Skyward Sword and the Problem with Pacing

skyward sword pacing

Having worked my way through most of 2011’s big ticket titles over the Winter break, I’ve finally made my way to Skyward Sword and have been playing it for a few hours. While I do appreciate the art style and the Wii Motion Plus controls work better than I thought they would, the game has some serious pacing issues, specifically in the first few hours.

Skyward Sword starts much like any other Zelda game with the protagonist (Link traditionally, but “Butts” in my game) awakening from a deep slumber filled with dreams of a distant threat. From there you have to do the whole rigmarole of learning how to Z-target, autojump and all those other Zelda actions that are so familiar to us from the past thirteen years of this formula. I get that all these concepts might be new for people who didn’t grow up with the Ocarina style of Zelda games, but for us veterans this kind of stuff can be boring.

The same thing happened to me at the start of Modern Warfare 2 where the game teaches you how to use the basic controls and even runs you through a near carbon copy of the freighter mock-up from Call of Duty 4. Given just how many people bought CoD 4, I would have assumed that people know how to use the controls, but I guess some developers feel the need to be safe rather than sorry.

Getting people used to the way a game functions is essential, but Zelda handles it so, so slowly that it verges on tedious. Once you get past those segments and finally get your Loftwing everything opens up, but getting there is a chore. Additionally, whoever thought that giving Link a stamina bar was a good idea should be fired.

I do enjoy Skyward Sword, don’t get me wrong, but I really would have appreciated a “Yes, I’ve played Zelda” option somewhere along the way so I could just get into the game. This might just be me, but I think they way the tutorial was done was pretty shoddy. What do you guys think? Did Skyward Sword drag a little bit in the beginning? What other games have done this for you?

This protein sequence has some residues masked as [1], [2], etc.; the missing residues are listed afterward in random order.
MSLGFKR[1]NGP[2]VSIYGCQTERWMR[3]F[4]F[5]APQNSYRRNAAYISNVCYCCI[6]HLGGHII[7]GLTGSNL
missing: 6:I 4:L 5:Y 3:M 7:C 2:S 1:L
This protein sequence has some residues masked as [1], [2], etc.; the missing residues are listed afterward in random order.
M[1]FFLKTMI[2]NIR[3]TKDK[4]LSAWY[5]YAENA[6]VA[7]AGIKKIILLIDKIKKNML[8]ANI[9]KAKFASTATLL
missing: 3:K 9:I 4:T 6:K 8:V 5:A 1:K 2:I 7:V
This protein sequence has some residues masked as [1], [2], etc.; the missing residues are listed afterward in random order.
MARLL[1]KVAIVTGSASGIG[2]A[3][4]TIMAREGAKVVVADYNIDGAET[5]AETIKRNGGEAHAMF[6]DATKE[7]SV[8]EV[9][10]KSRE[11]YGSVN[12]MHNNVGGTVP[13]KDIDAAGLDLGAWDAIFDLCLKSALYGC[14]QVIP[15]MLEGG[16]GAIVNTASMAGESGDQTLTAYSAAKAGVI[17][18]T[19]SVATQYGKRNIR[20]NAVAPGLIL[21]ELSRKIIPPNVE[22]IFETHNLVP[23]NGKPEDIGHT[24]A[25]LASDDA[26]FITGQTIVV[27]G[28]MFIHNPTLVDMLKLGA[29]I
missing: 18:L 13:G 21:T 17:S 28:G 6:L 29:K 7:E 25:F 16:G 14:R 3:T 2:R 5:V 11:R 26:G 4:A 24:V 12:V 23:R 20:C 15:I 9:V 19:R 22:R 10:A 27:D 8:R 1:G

Written by

mitch@gamersushi.com Twitter: @mi7ch Gamertag: Lubeius PSN ID: Lubeius SteamID: Lube182 Origin/EA:Lube182 Currently Playing: Stardew Valley, Mario & Luigi: Paper Jam, Knights of the Old Republic 2: The Sith Lords, Battlefield 4, Tom Clancy Double Feature: Rainbow Six Siege and The Division

5 thoughts on “Skyward Sword and the Problem with Pacing”

  1. Haven’t played this yet (want to), but Zelda games, since Ocarina of Time, have all had that problem. If they weren’t called Zelda, nobody would play them because of the slog that is the first few hours. I’d like to point at two examples examples that get it right.

    First, Dark Souls is gracious enough to just throw you right into the game, no apologies, but if you want some instruction, take a look at those messages on the ground, which at least tell you the controls. If you don’t need them, don’t read them. The learning curve afterwards is presented so well, you don’t even know it’s happening.

    Next, Portal was absolutely genius in this respect. Instead of flashing big letters on the screen to tell you what you were doing, it forced you, early on, to figure things out for yourself in a controlled environment.

    Both these games “trick” you into learning their rules, and although they’re not the only examples of this, they’re both good examples of how to properly pace the opening hours of a video game.

  2. I really can’t get the hang of the “newer” Zelda games. Basically starting with Ocarina of Time. I think all the Third-Person-3D-Thing is just…wrong. It just doesn’t feel natural to me.
    I still play these games, but it takes me a veeeeeery long time. (I started playing Wind Waker in 2009 and finished it in 2011. I’m not kidding.)

  3. My exorbitant enthusiasm for Skyward Sword helped me forget about the bad pacing, but now I’m on a new game plus, and it really sticks out. What bugged me is they slow you down with how you move your character and whatnot, but spend hardly any time on the combat and Loftwing segments. 75% of the time I got stuck in that game, it was combat-related. It makes the game’s steep learning curve a little harder to get ahold of; even in the final boss battle I was still having difficulty with the controls; not that they’re bad or unresponsive; it’s just that I’ve never played a game that way before, and it’s a whole new mindset to have to wrap around.

    It wouldn’t hurt to have an option to skip this tutorial stuff. 3D Zelda games, with the exception of the N64 titles, don’t have very good pacing in the beginning. I love you, Twilight Princess, but seriously; I know what button is for the sword.

    Also, the stamina bar isn’t bad, but I just wish it didn’t deplete so fast. It makes a big segment near the end of the game a little tricky.

  4. I totally agree with you that the beginning sucked. The first 2 hours were horribly slow, but I stuck it out and it payed off.

    I am now around 24 hours into the game, and boy does the pacing get better. Once you make it into the first temple, things really take off. From there you are ON A MISSION. I don’t even do side quests (of which there are quite a number) because I feel so compelled by the main story. It really grabs hold of you and doesn’t let go.

    The stamina bar I thought was pretty neat.

    Shooting arrows in this game makes me feel like a badass.

    My only issue is that sometimes the motion controls can get frustrating because of not-perfect hardware. Oh well. In general, not a big issue.

    Really like that I can reset the targeting on first person weapons (the Beetle, slingshot, etc…).

Comments are closed.